Some other outcomes we worry about which we can’t control are our mortality, trip delays (plane/car/bus/etc), whether or not we’ll be able to have kids, and certain physical ailments. Don’t stress about any of these things. It’s pointless.
Outcomes We Can Control
Although there is no outcome in this world over which we have complete control, which is one of the characteristics of life that make it so exciting, we do have at least some degree of control over most outcomes.
Even when we do have some control, it’s best to remain outcome independent. That doesn’t mean we shouldn’t set goals and do our best to achieve them. And it doesn’t mean we should stop caring about the outcomes in our lives. It simply means we need to separate our happiness from the outcomes of different situations and really ingrain it in our minds that we can and will be happy and fine regardless of how something turns out.
You might wonder how we can be outcome independent and still really, really want something and work hard to that end. The answer is that we can work our asses off to achieve our goals, yet all along we believe, we know, that whatever happens, we’ll still be happy, and we will have done everything in our power to achieve our goals. It’s all about how we think about things. Our Mind Is the Limit.
You might wonder if outcome independence will make us less likely to achieve our goals. The answer, ironically, is that being outcome independent with respect to our goals will actually make them more likely to be achieved, and in a less stressful, less painful manner.
For example, I really, really want to make a ten-foot putt on the 18th hole to win the tournament I’ve been competing in for the past four days. It all comes down to this one putt.
Incorrect mindset: “Oh man I really, really need to make this putt. I have no choice. I better make it. I better not miss it.”
Correct mindset: “I’m gonna do everything I can to make this putt, put every ounce of energy into making this putt. I hope it goes in, but it may not go in due to forces out of my control. If it doesn’t go in, it’s not that big of a deal, even though I really want to make it.”
The person who thinks about this incorrectly is more likely to be pissed off, sad, etc. if he misses the putt. He could hit a perfect putt and still not make it, but he’ll blame himself and be in a bad mood if he misses it. The person who thinks about this correctly is more likely to be outcome independent, so if he misses, although he’ll be disappointed, he won’t necessarily be in a crappy mood after missing it. Not only that, but the one who thinks about the putt correctly will be less nervous, less stressed, and he’ll be more likely to put a good stroke on the ball and make the putt. Of course this is just one example and it doesn’t really matter what you say in your head before hitting the putt as long as your mindset is one of outcome independence.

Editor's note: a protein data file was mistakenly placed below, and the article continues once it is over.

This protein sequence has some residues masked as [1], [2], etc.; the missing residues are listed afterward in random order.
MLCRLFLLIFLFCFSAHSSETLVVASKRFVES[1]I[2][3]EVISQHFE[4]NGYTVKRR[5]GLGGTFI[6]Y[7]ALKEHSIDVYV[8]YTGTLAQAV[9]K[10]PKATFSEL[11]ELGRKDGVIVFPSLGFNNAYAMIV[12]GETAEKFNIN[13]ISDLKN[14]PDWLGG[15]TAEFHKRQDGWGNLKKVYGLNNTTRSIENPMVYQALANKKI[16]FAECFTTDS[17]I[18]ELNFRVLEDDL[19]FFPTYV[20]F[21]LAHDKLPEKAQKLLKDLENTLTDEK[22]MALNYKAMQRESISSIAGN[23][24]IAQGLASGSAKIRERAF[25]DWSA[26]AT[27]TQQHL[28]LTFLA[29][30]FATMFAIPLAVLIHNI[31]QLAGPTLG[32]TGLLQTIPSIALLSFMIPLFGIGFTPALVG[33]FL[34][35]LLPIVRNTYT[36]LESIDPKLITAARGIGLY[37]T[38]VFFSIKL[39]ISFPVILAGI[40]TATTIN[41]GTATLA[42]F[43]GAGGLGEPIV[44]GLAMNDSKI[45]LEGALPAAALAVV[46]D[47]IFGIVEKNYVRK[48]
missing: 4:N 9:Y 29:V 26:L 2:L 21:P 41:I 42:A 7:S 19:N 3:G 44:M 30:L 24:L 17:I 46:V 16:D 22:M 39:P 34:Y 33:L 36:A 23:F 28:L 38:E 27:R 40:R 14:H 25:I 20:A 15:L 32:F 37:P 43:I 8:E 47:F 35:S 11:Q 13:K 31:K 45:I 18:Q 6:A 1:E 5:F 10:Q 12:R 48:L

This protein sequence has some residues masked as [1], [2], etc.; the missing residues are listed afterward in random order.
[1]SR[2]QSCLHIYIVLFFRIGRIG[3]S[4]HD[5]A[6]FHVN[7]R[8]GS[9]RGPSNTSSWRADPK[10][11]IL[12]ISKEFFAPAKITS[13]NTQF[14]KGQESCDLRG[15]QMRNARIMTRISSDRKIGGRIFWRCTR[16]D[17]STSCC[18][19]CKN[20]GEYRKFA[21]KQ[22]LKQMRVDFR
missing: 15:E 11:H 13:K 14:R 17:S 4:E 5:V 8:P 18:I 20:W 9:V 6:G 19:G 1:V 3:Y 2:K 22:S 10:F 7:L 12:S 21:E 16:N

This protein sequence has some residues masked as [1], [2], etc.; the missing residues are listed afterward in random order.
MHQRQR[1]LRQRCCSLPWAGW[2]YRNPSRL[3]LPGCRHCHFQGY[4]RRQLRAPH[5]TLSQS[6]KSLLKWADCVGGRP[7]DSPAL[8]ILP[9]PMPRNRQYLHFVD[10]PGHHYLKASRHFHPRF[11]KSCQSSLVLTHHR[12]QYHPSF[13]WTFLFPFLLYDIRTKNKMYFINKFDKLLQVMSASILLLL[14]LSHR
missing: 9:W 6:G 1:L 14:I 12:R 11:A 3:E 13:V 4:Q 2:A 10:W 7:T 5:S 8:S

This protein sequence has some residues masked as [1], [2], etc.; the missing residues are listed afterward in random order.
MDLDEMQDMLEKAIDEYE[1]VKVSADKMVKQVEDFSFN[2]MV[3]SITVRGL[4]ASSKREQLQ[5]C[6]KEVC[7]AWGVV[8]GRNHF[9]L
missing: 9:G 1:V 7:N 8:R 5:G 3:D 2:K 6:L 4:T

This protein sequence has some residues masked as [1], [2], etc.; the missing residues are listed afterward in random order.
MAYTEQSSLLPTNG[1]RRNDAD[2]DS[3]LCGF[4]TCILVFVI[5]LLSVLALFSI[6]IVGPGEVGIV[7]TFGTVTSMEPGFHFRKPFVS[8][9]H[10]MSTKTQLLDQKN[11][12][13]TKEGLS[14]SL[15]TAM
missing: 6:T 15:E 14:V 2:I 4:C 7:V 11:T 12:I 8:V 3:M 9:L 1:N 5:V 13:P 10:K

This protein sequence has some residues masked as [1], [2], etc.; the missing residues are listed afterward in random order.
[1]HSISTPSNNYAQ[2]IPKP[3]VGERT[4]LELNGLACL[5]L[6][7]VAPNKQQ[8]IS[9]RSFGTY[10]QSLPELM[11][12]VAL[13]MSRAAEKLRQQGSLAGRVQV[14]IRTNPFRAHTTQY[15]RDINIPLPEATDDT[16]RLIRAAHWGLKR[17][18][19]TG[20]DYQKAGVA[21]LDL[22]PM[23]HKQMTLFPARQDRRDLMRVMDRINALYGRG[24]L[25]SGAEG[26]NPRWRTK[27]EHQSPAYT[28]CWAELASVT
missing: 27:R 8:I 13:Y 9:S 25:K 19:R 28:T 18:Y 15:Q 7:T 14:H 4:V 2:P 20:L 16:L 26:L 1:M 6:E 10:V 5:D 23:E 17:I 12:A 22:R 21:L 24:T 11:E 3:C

And as I said previously, although we do have a degree of control over whether or not the putt goes in, we don’t have full control. We could hit 20 identical putts in a row with a putting machine and not all of them will go in due to wind gusts, bumps on the green, or any number of other variables.
Another example is relationships. Nothing in our lives involving other people will really be under our control. With relationships I see it all the time. One partner or the other will constantly worry about the relationship and if it will end, or whether or not the person he/she is dating wants to enter a relationship. Their happiness is dependent on the outcome of the relationship. No bueno.
Ideally, you’re completely happy as a single person before you even enter a relationship. That makes it easier if/when a relationship ends because you don’t tie your happiness to your partner. However, many people think that they need to be in a relationship to be happy, and they often end up settling with the first person to come along who is also looking for a relationship. Regardless of how a relationship starts, the best mindset, contrary to the Disney Fantasy Fairy Tale Relationship™ that’s been pounded into our heads our whole lives, is one of outcome independence.
That doesn’t mean you don’t care about the relationship or your partner, or the possibility of a relationship with someone new. It just means you accept the fact that it’s not in your control, and whether or not the relationship happens or lasts, you’ll be just fine and dandy. All you can do is be yourself and treat him/her well, but beyond that, it’s ultimately up to your partner if he/she wants to enter into or end the relationship, of course assuming you want to enter or maintain the relationship.